Monday, July 9, 2012

Week 10, CSA

Planning, Planting and Produce

Long before you signed up to be a member of our CSA program, we were planning how much of each item we might grow, how many times it would need to be planted, and where to plant it.  We all know there is no such thing as a normal weather pattern, but during the crop-planning phase we have to make decisions as if there is some normalcy.

For example, the plan calls for planting multiple varieties of lettuce with differing days to harvest maturity dates.  In the spring, there are short windows of opportunity when the ground is in the right condition for planting, so putting them a couple of varieties out on the same day is efficient for us and still should provide harvest over a longer period of time.  In addition to this, we set out transplants of all these varieties that we grew in the green-house in order to get a jump on the season.  When the transplants are ready and are harvested for your share, the direct seeded plants are coming on.  This process is repeated several times with successive plantings to ensure availability during the season.

Some crops that produce over a long period of time, like tomatoes or peppers, might only need to be set a couple of times each year.  By picking the fruit as they ripen, this stimulates the plant to bear more fruit in an attempt to generate seeds to propagate the species.  All of this is mapped out to provide a continued variety of produce we enjoy throughout the year.  Then the weather comes into play.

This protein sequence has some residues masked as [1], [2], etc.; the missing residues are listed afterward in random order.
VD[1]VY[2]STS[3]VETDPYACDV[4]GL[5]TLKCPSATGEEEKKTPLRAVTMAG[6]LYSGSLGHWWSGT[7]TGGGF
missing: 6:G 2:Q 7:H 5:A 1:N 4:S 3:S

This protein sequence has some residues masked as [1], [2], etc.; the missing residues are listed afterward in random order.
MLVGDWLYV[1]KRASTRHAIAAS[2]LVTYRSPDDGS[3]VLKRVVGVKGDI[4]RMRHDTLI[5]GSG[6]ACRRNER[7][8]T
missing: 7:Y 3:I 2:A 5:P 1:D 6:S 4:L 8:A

With the recent extended sweltering heat, the plants go into overdrive.  The plant version of sweating is called transpiration.  Water moves up the plant and out the leaves through little holes called stomata.  Cool season crops, like lettuce, cannot move enough water to stay cool so they just shut down.  Warm weather crops, like peppers, are accelerated through their life cycle causing them to stop producing new fruit, so the earlier fruit will be the ones to make seed.  You may have heard about pumpkins, peppers and tomatoes “dropping their blooms” when it gets really hot – the plant literally gets rid of new blooms in order to conserve energy for itself and the existing fruit it supports. 

With weather patterns being more of a series of extremes rather than predictable averages, it is difficult to have everything following the plan.  We are happy to report the arrival of 1.25 inches of rainfall at the farm on Sunday evening – it will help a few items at a very critical time in their growth, and for a few others it comes too late.

We expect that sweet corn will be in short supply with small ears (we have irrigated all 4 plantings that are up and growing, but that just can’t mimic natural rainfall in enough capacity for a heavy-water-user like corn).   Potatoes, carrots, beets, and onions will really benefit from this rain, and the fall squashes will now germinate (also helped by the lowering of the air temperature).  More normal temperatures should encourage tomatoes, peppers, melons, beans, and eggplant to set another set of blossoms, with the resulting fruit ready next month.   Irrigation has been just maintaining the longer season growers, like sweet potatoes and Brussels sprouts, so now they will have a chance to size up.